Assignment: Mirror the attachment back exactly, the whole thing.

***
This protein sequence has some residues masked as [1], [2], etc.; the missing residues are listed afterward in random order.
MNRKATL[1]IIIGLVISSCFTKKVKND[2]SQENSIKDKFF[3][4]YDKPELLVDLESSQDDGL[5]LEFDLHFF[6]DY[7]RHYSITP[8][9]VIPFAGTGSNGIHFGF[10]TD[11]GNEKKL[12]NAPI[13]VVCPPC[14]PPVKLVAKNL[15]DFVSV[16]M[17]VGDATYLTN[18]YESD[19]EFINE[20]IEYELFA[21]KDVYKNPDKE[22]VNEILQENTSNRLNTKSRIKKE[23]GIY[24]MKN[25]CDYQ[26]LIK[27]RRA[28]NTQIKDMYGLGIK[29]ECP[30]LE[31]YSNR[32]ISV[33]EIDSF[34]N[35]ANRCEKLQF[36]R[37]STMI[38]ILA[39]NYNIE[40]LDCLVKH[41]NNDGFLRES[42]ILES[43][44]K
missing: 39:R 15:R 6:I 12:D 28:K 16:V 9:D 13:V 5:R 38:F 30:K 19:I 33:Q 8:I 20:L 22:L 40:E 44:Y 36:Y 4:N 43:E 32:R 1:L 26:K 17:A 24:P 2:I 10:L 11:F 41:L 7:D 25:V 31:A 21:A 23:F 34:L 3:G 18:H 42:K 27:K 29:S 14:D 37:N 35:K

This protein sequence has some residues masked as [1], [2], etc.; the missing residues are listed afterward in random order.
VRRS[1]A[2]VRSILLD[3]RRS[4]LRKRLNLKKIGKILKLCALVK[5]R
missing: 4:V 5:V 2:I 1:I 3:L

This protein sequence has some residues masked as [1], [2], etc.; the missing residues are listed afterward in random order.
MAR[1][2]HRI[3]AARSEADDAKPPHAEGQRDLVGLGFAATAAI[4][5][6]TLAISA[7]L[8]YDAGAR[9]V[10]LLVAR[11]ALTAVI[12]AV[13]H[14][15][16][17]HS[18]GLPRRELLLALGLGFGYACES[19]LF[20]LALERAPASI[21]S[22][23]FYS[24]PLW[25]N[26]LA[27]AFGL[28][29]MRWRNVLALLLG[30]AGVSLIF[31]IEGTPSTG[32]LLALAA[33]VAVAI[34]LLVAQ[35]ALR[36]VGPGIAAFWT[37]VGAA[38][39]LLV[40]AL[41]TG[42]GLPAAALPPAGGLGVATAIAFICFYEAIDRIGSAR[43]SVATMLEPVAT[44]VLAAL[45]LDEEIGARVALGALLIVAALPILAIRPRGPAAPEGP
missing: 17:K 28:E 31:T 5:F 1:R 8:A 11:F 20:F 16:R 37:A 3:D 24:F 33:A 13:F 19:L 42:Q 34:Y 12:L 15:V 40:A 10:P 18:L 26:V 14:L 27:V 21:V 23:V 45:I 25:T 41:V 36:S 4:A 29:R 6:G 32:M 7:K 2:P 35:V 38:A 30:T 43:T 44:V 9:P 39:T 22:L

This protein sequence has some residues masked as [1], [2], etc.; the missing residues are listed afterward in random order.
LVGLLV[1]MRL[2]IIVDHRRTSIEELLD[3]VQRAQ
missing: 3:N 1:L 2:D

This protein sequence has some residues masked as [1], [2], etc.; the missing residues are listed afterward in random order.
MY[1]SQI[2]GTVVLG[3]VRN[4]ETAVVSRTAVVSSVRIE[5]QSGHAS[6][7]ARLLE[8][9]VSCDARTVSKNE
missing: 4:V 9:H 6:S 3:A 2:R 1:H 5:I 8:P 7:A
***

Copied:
This protein sequence has some residues masked as [1], [2], etc.; the missing residues are listed afterward in random order.
MNRKATL[1]IIIGLVISSCFTKKVKND[2]SQENSIKDKFF[3][4]YDKPELLVDLESSQDDGL[5]LEFDLHFF[6]DY[7]RHYSITP[8][9]VIPFAGTGSNGIHFGF[10]TD[11]GNEKKL[12]NAPI[13]VVCPPC[14]PPVKLVAKNL[15]DFVSV[16]M[17]VGDATYLTN[18]YESD[19]EFINE[20]IEYELFA[21]KDVYKNPDKE[22]VNEILQENTSNRLNTKSRIKKE[23]GIY[24]MKN[25]CDYQ[26]LIK[27]RRA[28]NTQIKDMYGLGIK[29]ECP[30]LE[31]YSNR[32]ISV[33]EIDSF[34]N[35]ANRCEKLQF[36]R[37]STMI[38]ILA[39]NYNIE[40]LDCLVKH[41]NNDGFLRES[42]ILES[43][44]K
missing: 39:R 15:R 6:I 12:D 28:K 16:V 9:D 13:V 5:R 38:F 30:K 19:I 33:Q 8:I 20:L 22:L 40:E 44:Y 36:Y 4:N 43:E 32:R 1:L 26:K 17:A 24:P 2:I 10:L 11:F 41:L 7:D 25:V 31:A 21:A 23:F 34:L 3:G 18:H 42:K 27:K 29:S 14:D 37:N 35:K

This protein sequence has some residues masked as [1], [2], etc.; the missing residues are listed afterward in random order.
VRRS[1]A[2]VRSILLD[3]RRS[4]LRKRLNLKKIGKILKLCALVK[5]R
missing: 4:V 5:V 2:I 1:I 3:L

This protein sequence has some residues masked as [1], [2], etc.; the missing residues are listed afterward in random order.
MAR[1][2]HRI[3]AARSEADDAKPPHAEGQRDLVGLGFAATAAI[4][5][6]TLAISA[7]L[8]YDAGAR[9]V[10]LLVAR[11]ALTAVI[12]AV[13]H[14][15][16][17]HS[18]GLPRRELLLALGLGFGYACES[19]LF[20]LALERAPASI[21]S[22][23]FYS[24]PLW[25]N[26]LA[27]AFGL[28][29]MRWRNVLALLLG[30]AGVSLIF[31]IEGTPSTG[32]LLALAA[33]VAVAI[34]LLVAQ[35]ALR[36]VGPGIAAFWT[37]VGAA[38][39]LLV[40]AL[41]TG[42]GLPAAALPPAGGLGVATAIAFICFYEAIDRIGSAR[43]SVATMLEPVAT[44]VLAAL[45]LDEEIGARVALGALLIVAALPILAIRPRGPAAPEGP
missing: 17:K 28:E 31:T 5:F 1:R 8:A 11:F 20:F 16:R 37:A 3:D 24:F 33:A 13:F 19:L 42:Q 34:Y 12:L 15:V 40:A 10:P 18:L 26:V 14:L 27:V 21:V 23:V 45:I 25:T 41:V 36:S 4:A 29:R 6:G 32:M 7:K 2:P 35:V 38:A 30:T 43:T 44:V 9:P 39:T 22:L

This protein sequence has some residues masked as [1], [2], etc.; the missing residues are listed afterward in random order.
LVGLLV[1]MRL[2]IIVDHRRTSIEELLD[3]VQRAQ
missing: 3:N 1:L 2:D

This protein sequence has some residues masked as [1], [2], etc.; the missing residues are listed afterward in random order.
MY[1]SQI[2]GTVVLG[3]VRN[4]ETAVVSRTAVVSSVRIE[5]QSGHAS[6][7]ARLLE[8][9]VSCDARTVSKNE
missing: 4:V 9:H 6:S 3:A 2:R 1:H 5:I 8:P 7:A